Worthy, Part 27


Several weeks after her appointment with her doctor, Rosalind lets Rhiannon and Abigail know she’s been diagnosed with stomach cancer, which has spread. She’s chosen to treat it aggressively, so while she’s undergoing treatment, Genevieve stays with Abigail. Ever since the Duchards moved in with Abigail and her mother when Abigail was thirteen, she’s come to regard Genevieve as the kid sister she never had and enjoys the time they spend together.

Abigail continues her DNA study and is pleased with the responses she’s received. A number of her cousins have sent samples and the few who haven’t sent letters back or called to say why they aren’t interested. 

One person she still hasn’t heard anything from is her cousin Barbara, so during her lunch break one afternoon, Abigail phones her.

“Hello, this is Barbara.”

“Hi, Barbara, this is Abigail Worthy. I’m —”

“I know who you are. You’re Rhiannon’s daughter. I know all about you.”

“Oh really? And what would that be?”

“Is there something I can do for you?”

“I’m calling to see if you received my request for a DNA sample and if so were you planning to participate.”

“I received it and I have no intention of taking part in it.”

“Mind if I ask why?”

“You people think you’re above God with your science and technology. Well one day you’ll be held to account for your arrogance.”

“The study is voluntary and has nothing to do with God. It’s informational. I’m not trying to clone someone.”

“Whatever your intentions are, I can’t imagine the Lord is pleased. But that’s not for me to determine.”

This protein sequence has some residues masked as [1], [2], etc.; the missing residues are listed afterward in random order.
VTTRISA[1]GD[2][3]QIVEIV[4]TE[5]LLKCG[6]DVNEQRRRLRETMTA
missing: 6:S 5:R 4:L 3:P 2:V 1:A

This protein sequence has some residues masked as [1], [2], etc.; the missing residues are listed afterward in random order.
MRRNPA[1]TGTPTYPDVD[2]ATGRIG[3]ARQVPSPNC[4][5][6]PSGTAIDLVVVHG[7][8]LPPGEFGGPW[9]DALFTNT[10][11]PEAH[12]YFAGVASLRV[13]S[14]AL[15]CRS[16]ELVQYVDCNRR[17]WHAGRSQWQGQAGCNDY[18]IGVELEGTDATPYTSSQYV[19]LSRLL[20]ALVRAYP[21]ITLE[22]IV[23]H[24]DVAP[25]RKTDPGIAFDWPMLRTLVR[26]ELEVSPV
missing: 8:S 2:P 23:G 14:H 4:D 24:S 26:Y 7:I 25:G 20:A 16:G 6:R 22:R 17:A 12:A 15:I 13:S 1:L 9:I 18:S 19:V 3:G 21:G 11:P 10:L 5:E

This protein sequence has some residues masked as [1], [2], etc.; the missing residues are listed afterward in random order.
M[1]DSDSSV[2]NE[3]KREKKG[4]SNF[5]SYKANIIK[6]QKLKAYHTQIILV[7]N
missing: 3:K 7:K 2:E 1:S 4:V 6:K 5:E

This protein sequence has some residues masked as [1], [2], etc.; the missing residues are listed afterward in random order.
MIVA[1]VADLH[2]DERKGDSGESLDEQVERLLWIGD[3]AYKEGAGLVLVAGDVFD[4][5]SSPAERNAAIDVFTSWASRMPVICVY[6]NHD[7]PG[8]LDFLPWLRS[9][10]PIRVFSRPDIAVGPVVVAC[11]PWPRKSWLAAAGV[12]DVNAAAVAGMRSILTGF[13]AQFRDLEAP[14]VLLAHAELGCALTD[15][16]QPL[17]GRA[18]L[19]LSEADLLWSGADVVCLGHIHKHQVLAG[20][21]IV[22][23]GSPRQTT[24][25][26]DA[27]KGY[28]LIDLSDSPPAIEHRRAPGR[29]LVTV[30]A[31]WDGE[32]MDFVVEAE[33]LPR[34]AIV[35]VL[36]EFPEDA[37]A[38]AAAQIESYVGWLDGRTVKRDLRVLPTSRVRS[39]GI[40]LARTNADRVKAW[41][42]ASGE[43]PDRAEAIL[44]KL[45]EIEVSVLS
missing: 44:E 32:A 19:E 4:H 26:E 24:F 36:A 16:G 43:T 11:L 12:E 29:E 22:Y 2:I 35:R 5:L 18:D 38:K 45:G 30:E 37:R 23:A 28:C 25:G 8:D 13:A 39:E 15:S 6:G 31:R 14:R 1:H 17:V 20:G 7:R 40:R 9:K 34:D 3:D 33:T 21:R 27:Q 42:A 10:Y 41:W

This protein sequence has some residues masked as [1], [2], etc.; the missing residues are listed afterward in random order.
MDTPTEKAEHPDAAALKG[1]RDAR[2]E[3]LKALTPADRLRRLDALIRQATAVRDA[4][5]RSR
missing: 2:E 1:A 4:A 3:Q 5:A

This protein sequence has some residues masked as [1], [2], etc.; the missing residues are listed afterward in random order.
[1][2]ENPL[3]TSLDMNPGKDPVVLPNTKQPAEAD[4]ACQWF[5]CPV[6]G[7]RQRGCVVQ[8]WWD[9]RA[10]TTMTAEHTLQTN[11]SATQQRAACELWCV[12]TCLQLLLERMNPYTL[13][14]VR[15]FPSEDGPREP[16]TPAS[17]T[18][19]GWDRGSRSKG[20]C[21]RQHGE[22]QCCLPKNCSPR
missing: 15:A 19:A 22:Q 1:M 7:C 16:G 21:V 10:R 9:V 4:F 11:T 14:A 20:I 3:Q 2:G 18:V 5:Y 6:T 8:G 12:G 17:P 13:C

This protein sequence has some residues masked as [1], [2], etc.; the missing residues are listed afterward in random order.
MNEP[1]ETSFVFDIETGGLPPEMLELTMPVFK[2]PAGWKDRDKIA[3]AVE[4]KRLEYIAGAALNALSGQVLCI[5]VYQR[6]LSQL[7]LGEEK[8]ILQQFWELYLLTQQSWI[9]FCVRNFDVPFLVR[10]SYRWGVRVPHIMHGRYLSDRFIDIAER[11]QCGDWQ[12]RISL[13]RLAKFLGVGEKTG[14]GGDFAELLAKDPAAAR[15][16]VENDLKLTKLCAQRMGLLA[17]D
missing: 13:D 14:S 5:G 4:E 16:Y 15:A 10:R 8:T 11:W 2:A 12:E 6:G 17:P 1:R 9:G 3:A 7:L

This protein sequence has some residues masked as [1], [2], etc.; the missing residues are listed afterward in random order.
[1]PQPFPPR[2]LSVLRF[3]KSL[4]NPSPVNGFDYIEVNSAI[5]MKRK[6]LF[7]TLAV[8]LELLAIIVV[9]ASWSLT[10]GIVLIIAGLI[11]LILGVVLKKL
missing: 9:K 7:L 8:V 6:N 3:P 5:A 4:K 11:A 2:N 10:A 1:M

“Funny, you seem to have a lot of opinions on the matter.”

“What’s Rosalind up to these days? Since she moved to the West Coast, I never hear anything about her.”

“You’ve not been in touch with her recently?”

“I haven’t spoken to Rosalind in ten or twelve years.” 

“She’s recently been diagnosed with cancer. It’s been tough on her and Genevieve.”

“Yes. Genevieve. Rosalind had that once before, I recall. I’ll remember her in my prayers.”

“Maybe you could give her a call. I’m sure Aunt Rosie would love to hear from you.”

“I very seriously doubt that, young lady. She won’t want to hear anything I’ll have to tell her.”

“I don’t understand.”

“There is a lot you don’t know about your aunt — the type of woman she is. What she’s capable of.”

“What does that mean?”

“Never mind. It was a long time ago. If you talk to her, tell her I haven’t forgotten. She’ll know what I’m talking about.”


Barbara concludes the call. Abigail sits a few moments pondering it, then crosses Barbara’s name off the list.

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